HUNT VALLEY, Md. ( MainStreet) -- This is the last in a series that has featured guest posts from some of the most prolific bloggers and authors in the realm of money and life today. If you missed any, I encourage you to revisit the wisdom Derek Sivers, Chris Guillebeau and J.D. Roth shared with us. And we complete this series of superstars with the person I believe has taken the most unique approach to enhancing our understanding of personal finance -- certainly the most artistic!
Carl Richards is a financial planner, blogger and the founder of the elusive Secret Society of Real Financial Planners. Armed with a Sharpie and card stock, Carl used his limited artistic skills to communicate some of the more complex and profound truths of financial planning and investing to clients with simple sketches. His building body of work at BehaviorGap.com got more notice than he expected, and he was invited to become a regular contributor to The New York Times. In January, Portfolio/Penguin is set to publish Carl's first book, Behavior Gap: Simple Ways to Stop Doing Dumb Things With Money.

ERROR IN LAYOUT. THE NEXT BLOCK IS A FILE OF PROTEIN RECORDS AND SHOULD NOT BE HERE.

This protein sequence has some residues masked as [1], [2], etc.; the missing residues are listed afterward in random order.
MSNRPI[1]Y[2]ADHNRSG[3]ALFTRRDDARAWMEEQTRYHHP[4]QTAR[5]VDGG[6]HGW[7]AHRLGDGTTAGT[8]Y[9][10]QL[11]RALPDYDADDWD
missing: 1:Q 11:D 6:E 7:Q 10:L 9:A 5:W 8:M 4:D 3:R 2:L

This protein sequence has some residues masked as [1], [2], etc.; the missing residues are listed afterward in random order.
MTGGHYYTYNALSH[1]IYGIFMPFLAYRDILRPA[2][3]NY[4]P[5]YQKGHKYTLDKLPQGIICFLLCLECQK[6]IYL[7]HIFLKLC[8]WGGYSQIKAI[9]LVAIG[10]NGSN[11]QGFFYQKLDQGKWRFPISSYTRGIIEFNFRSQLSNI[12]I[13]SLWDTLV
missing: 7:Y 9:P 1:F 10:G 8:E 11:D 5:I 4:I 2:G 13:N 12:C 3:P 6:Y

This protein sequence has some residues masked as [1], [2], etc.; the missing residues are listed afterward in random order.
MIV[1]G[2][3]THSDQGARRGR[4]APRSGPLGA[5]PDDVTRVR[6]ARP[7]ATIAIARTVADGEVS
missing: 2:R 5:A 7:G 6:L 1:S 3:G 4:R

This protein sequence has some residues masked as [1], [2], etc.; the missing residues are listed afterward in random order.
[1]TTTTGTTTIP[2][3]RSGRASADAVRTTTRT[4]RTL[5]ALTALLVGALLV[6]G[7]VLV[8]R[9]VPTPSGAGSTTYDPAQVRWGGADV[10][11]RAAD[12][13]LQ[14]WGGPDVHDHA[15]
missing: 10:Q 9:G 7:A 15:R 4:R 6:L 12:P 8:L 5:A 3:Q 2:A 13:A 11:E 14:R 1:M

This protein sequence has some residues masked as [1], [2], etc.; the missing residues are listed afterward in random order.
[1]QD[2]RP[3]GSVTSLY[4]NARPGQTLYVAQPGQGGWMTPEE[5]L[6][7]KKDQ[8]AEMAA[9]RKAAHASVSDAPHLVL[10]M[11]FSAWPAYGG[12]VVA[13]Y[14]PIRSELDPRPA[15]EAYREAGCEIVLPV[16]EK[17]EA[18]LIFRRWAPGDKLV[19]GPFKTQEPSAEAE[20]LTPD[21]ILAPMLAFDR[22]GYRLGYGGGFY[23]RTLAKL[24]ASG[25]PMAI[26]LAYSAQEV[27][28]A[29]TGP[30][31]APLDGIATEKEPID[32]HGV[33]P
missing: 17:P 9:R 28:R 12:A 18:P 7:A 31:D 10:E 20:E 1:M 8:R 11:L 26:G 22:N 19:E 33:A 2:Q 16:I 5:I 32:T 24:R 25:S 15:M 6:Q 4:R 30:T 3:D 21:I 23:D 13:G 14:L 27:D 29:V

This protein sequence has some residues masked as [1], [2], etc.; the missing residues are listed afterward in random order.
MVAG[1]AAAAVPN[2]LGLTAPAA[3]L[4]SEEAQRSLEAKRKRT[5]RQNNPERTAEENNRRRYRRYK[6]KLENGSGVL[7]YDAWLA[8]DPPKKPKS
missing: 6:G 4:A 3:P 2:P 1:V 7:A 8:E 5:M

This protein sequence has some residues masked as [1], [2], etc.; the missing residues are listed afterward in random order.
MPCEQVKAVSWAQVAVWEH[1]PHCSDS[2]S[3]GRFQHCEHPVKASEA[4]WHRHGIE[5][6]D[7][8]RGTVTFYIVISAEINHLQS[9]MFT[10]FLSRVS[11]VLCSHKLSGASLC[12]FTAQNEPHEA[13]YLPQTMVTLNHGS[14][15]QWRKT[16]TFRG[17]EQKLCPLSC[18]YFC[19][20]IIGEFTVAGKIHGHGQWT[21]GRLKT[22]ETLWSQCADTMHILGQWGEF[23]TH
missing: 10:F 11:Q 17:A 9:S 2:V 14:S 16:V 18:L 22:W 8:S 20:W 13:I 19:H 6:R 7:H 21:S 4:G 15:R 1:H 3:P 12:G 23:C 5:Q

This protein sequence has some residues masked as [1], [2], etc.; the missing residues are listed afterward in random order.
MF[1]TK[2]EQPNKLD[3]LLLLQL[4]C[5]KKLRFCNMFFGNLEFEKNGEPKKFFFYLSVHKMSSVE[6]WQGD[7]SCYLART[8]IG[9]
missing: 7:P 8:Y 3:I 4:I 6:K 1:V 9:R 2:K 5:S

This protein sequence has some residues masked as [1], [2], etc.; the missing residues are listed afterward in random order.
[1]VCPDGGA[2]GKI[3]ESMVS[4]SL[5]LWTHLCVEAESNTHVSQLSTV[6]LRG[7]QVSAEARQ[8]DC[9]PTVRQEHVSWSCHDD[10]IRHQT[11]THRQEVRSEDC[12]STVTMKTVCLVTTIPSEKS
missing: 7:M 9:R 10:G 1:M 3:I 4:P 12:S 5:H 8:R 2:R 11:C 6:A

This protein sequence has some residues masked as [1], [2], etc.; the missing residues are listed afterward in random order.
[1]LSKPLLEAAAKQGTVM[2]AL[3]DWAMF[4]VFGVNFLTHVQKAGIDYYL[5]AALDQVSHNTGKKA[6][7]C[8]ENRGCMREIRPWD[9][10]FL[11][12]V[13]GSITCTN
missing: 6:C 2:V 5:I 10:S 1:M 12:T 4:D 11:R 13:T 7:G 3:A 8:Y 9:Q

Thankfully, I've also had the privilege of getting to know Carl, and through that relationship I can certify beyond any doubt that his means, methods and message are not merely a smokescreen for attracting followers or selling books, but based on the foundational values upon which he grounds his life at work and home. He's been kind enough to share a sketch and a few words with us.
Carl Richards writes: It seems like making important financial decisions should be easy. After all, it's just simple math, right? We've all been taught that one plus one equals two. Consequently, we often think the process of making good financial decisions is as simple as plugging a few numbers into a spreadsheet or an online calculator. After hitting enter, we'll have the answer.The problem, of course, is that it doesn't seem to be that simple. Making good financial decisions requires that we consider the implications of those decisions within the context of our lives. My life and your life do not look the same; therefore, they don't fit into a spreadsheet. What may be a good financial decision for me may be a disaster for you and vice versa. In my day job as a financial planner, I'm often asked by friends or people in the media, "What are you telling your clients to do now?" I find myself becoming increasingly agitated by that question. Because of course the answer is, "It depends on the client you're referring to," since the answer will be as unique as their situation.